New Garden Frontiers

On the eve of a long trip, with lots of things to sort and organize at the farm after my move back from Wisconsin, and a job to keep working at remotely, my priorities were: plants! I still haven’t figured out how to upload photos with my new blog setup, or rather how to upload them without the upload taking 10 hours, so…

There is something about the farm that inspires me to want to do things, things to it. Which does not mean I am abusing the farm (hopefully?) but rather that the farm is a blank canvas, or more accurately, a messy graffiti covered wall with a few blank spaces left to spray over. Or something like that.

Here’s what I managed to squeeze in:

  • Starting native wildflower seeds in the prairie and pots
  • Starting new plant grafts
  • Starting a new private garage garden
  • dreaming a lot of other potential projects…

Those prairie seeds were the quickest task. Some might actually call these flowers weeds: goldenrod, milkweed and tall ironweed – they even have weed in the name! But no, they are not. They are beautiful, native, pollinator friendly plants able to survive in lower maintenance environments.

Apple grafts! You may remember that post about chip bud grafting last spring? I thought only one had succeeded, but right now three (3!) buds have leafed out. And several others I realize appear very different from the obviously dead/failed ones, and I think they will leaf out at some point. One rootstock died outright this winter, the rest are thriving. This week I did whip and tongue grafting on some of the (possibly) failed rootstocks – the kind of grafting I was actually taught in class. It involves placing on an entire branch of the scionwood, and is probably what the average gardener thinks of first when they hear “grafting.”

Whip and tongue grafting involved cutting my hand, and I found it very hard to do well on rootstock that was already in the ground. Cutting the necessary whip and tongue is easy enough for the scionwood, which you can lay flat and slice into, but when the rootstock is in the ground like mine were (normally rootstock would be a bareroot plant that isn’t planted), it’s quite hard to slice a straight cut down. I think on reflection that chip bud grafting is perhaps the right choice after all. Certainly chip bud grafting is nicer for inexperienced people like me, you can easily do multiple grafts onto a single rootstock and if all but one fail, you’ve still got a successful graft – as was my experience where I had two or three grafts on each rootstock, and only one at most survived on any…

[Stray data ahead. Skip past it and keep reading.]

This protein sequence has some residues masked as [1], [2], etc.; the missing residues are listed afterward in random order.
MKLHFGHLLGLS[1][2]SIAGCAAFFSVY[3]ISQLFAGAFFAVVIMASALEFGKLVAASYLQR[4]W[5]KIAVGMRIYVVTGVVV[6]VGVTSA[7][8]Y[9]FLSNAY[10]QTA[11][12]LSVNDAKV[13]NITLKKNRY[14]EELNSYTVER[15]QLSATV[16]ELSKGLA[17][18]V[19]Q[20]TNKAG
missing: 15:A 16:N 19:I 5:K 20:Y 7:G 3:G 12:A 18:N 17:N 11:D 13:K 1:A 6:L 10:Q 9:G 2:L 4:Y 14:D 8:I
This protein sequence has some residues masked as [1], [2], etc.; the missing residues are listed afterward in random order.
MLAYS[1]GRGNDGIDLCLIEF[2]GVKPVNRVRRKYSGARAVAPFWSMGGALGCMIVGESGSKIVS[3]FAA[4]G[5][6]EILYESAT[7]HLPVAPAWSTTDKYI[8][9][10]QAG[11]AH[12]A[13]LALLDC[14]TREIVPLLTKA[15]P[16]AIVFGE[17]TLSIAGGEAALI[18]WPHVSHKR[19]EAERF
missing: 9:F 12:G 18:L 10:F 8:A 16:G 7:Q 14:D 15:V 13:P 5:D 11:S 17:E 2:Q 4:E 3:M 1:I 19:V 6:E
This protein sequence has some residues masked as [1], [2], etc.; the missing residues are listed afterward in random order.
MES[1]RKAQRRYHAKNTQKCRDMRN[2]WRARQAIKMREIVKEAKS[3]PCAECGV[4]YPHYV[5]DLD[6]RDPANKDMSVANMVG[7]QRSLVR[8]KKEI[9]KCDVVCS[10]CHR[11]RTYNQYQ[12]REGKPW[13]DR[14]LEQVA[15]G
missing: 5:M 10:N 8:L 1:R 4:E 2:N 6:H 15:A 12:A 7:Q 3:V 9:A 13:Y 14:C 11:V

My new private garden at the farm is born from my desire to have a less exposed place to loiter at the farm, outside. If you didn’t know, our farm is slightly downhill from a county highway. It’s actually pretty quiet, a car only every five or ten minutes except at some peak times, but those cars, which can see clearly into almost everywhere at the farm, make peaceful breaks frequently disturbed.

There is one little nook behind the garage and part of the house which is a bit shady, difficult to mow, and hidden from the road. I thus made up last week, and began, a little plan for a garden here. This space of some 15 feet by 40 feet is at the top of the retaining wall, with a 8 feet drop, or thereabouts down towards the ‘fortress’ raised garden and solar panels behind the house.

The garden as of week one consists of two rhododendrons and a honeysuckle. The honeysuckle will climb the retaining wall from below, and the rhododendrons will fill in the edge of the space on either side of an arch, yet to be built. In the future, a bench, given to us as a memorial for Kelly, will be placed there, along with the many refugee hostas and ferns currently in the raised bed, brought from Katie Lane, and for which there is no room in the existing hosta gardens. Those shade loving plants will fill out the shady wall triangle, and as yet to be planned sunnier plants will fill in the sunny triangle near the arch/rhododendrons and retaining wall. It should be a nice, quiet place from which one can watch over the works in the gardens of the backyard below, near the main driveway between garage and barn but yet screen apart from the traffic.

This year was actually the first year in many years (15 years?) that I haven’t ordered vegetable seeds – although I did order those native flower seeds mentioned earlier. Mom, retired and at the farm full time, now takes on full control, meanwhile I was in Wisconsin. And now I’m in Norway. But regardless, I shall make sure to try to intercede and make everything better when I return!

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